Is the bean rally really all about a bean shortage? Perhaps more about logistics? Argentina is a massive supplier of soy products to the world market. In 2016/17 Argentina exported 31.32 mmt (production of 33.28mmt) of soymeal to the world market out of a total of 67.18 mmt exported; that’s 46.6 percent of all exports. Pretty amazing. For perspective the US exported 10.52 mmt in 2016/17. Global soy meal ending stocks are forecast at just 4.8 percent compared to the staggering 28.6 percent stocks to use ratio of soybeans themselves. I’m finding too much reliance on one party’s soy meal production is a large part of the reason for this rally. It is times like this that creates incentive for other soybean processors to come online such as the ones in North Dakota, South Dakota, and Michigan where as much as 120 million bushels of crush capacity could be available in the next few years. With the Argentine Peso weak relative to the US dollar the farmer there has little incentive to move beans as they probably feel they’d rather own beans than Peso’s. Until they fear a large move down in the futures that is more devastating than the currency situation they currently face it’s tough for the market to force beans to crushers, especially with a rally taking place. All of this has soy meal business moving to the US where basis has improved.
Is this rally about beans themselves? No, not really… more so misappropriated crush capacity and input logistics as far as I can tell. For a nation that exports over 90 percent of domestic soy meal production there is a tremendous amount of risk when you’re totally reliant on exporting a product for margin. It just so happens that now the market is realizing how helpless it is when a country that produced just 16.4 percent of the worlds soybeans in 2016/17 has a production hiccup and what that means to the soy meal market. In all of this I wonder what effect the US tariff on Argentine bio-diesel will be since it will likely have an effect on soy processing margin in one form or another.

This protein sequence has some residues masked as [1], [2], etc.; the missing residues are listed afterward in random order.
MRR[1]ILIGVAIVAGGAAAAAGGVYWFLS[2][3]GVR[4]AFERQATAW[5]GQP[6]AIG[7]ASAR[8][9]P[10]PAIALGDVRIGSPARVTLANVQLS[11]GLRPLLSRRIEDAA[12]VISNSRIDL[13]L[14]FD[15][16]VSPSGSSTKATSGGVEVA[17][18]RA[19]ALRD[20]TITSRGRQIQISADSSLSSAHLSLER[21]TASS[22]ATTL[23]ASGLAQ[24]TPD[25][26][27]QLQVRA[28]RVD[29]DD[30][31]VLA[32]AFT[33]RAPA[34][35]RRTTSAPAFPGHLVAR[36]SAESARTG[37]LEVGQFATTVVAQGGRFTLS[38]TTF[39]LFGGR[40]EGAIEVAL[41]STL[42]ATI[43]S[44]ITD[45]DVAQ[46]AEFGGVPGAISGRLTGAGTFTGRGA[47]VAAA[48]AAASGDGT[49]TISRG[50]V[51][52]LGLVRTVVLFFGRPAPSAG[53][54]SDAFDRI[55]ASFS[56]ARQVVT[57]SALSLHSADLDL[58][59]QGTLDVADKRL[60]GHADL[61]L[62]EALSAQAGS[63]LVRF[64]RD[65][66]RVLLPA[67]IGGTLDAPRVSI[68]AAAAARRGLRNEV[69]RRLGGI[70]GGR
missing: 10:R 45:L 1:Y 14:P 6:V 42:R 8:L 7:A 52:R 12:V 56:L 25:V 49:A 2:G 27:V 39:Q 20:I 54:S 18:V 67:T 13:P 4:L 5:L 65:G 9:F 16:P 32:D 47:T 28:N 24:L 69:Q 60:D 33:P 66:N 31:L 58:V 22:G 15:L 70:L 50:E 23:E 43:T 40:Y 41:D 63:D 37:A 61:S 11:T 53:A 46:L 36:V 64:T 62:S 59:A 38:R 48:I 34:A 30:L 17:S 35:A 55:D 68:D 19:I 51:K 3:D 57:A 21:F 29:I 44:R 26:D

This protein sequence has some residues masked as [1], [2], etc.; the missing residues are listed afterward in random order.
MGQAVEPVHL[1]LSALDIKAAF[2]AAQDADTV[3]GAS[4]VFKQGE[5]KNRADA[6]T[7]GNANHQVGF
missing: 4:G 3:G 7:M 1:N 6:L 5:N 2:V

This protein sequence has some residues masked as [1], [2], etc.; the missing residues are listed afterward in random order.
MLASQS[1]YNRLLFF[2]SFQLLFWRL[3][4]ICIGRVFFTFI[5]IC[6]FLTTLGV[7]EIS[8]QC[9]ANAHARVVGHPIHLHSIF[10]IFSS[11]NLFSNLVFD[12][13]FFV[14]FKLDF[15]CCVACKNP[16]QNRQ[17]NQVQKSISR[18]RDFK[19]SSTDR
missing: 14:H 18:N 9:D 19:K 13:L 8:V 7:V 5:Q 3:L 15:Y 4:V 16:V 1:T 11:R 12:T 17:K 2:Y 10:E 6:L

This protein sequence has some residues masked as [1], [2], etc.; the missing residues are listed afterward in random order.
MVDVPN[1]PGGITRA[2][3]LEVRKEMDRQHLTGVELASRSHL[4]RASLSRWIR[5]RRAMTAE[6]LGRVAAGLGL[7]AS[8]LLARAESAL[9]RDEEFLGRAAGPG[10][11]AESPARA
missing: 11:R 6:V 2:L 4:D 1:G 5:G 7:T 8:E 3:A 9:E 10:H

How high will beans go? It’s hard to say. That’s why we have price discovery taking place during such a large portion of the day; so the market can debate fair value. With rains forecast to fall in Argentina this weekend traders will no doubt be watching updated weather models and looking to see what precipitation actually hits the ground. Until then we’ll have to see where the money pushes prices and for now that trend is up.